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[dpla] DPLA afternoon session

It’s the end of the workstream day of the DPLA Midwest meeting. Each of the three workstream meetings is reporting back to the general group.

NOTE: Live-blogging. Getting things wrong. Missing points. Omitting key information. Introducing artificial choppiness. Over-emphasizing small matters. Paraphrasing badly. Not running a spellpchecker. Mangling other people’s ideas and words. You are warned, people.


Emily Gore from the Content stream: What kind of guidance should we develop for interested content providers? The group wants to have a strategic collection development plan draft by the end of December. “What is our role with regard to advocacy” for content currently under copyright? Also, the group talked about the hub pilot project. Various participants in that pilot were in the room.


SJ Klein from the Technical workstream: There was a lively discussion this afternoon, primarily about the design of the front end. How to make the frontend experience help people become contributors? They also talked about the Chatanooga hackathon Nov. 8-9. Tools for making working with metadata easier. Packaging tools that match potential contributors with a hub. Metadata purgatory for metadata that has been contributed but doesn’t meet the standards.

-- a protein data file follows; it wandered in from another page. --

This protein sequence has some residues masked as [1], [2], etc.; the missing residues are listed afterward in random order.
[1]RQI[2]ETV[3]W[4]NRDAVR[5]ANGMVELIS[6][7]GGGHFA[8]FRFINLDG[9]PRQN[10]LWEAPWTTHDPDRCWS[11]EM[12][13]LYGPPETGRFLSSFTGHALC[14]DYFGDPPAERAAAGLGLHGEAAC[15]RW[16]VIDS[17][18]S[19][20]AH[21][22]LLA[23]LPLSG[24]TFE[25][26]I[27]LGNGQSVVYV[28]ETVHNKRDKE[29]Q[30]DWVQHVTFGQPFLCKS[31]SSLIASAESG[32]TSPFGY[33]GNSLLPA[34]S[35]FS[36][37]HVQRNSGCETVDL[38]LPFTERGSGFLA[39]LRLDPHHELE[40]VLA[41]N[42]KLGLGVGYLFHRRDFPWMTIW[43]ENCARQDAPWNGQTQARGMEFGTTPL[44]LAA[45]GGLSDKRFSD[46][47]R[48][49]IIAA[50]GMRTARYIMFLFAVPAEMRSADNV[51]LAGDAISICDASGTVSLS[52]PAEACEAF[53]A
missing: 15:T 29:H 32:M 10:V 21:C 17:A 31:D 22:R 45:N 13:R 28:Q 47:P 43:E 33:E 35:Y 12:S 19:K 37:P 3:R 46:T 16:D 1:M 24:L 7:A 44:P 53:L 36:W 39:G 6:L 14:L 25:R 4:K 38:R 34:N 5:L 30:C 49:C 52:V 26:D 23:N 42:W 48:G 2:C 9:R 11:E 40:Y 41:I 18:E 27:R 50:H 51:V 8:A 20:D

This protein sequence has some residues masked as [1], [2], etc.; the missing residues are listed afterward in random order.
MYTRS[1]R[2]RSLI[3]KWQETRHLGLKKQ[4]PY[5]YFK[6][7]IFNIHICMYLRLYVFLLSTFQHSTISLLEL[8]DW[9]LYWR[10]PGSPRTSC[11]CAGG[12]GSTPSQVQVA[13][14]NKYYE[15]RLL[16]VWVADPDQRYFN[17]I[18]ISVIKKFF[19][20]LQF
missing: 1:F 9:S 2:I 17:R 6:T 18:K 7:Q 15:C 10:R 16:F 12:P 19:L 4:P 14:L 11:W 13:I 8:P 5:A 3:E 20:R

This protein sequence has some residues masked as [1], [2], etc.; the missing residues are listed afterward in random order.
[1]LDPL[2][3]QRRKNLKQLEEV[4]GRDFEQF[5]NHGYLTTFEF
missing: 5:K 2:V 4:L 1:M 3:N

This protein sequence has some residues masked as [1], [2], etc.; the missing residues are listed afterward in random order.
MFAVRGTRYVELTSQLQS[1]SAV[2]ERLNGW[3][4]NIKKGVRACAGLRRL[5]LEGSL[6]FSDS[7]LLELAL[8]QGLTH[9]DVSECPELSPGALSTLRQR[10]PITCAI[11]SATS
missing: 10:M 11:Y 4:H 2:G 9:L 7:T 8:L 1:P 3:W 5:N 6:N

Maureen Sullivan and John Palfrey report on the Governance group: The next steps are to take the barebone by-laws and flesh them out. There were many discussions about whether DPLA the 501(c)(3) should be a membership organization, but the general consensus is no. (Paul Courant made the point that many institutions shy away from becoming members because that makes them liable.) Rather, it would be good to have participation from groups and people with specific areas of expertise. There was a lot of energy about expanding on the statement of principles, including adding an explicit commitment to accessibility. There was strong support for continuing to see the DPLA as a public/private enterprise. John Bracken made the point that DPLA should view itself as a network, not as a heavyweight organization.


Maureen points out that the workstreams have converged. She says that “contributor” seems to be a better word than “member.” We need to be flexible about how people will come together to do the work that’s required. And we should be thinking of ourselves as advocates, a force for change to improve the lives of people in this country and around the world.

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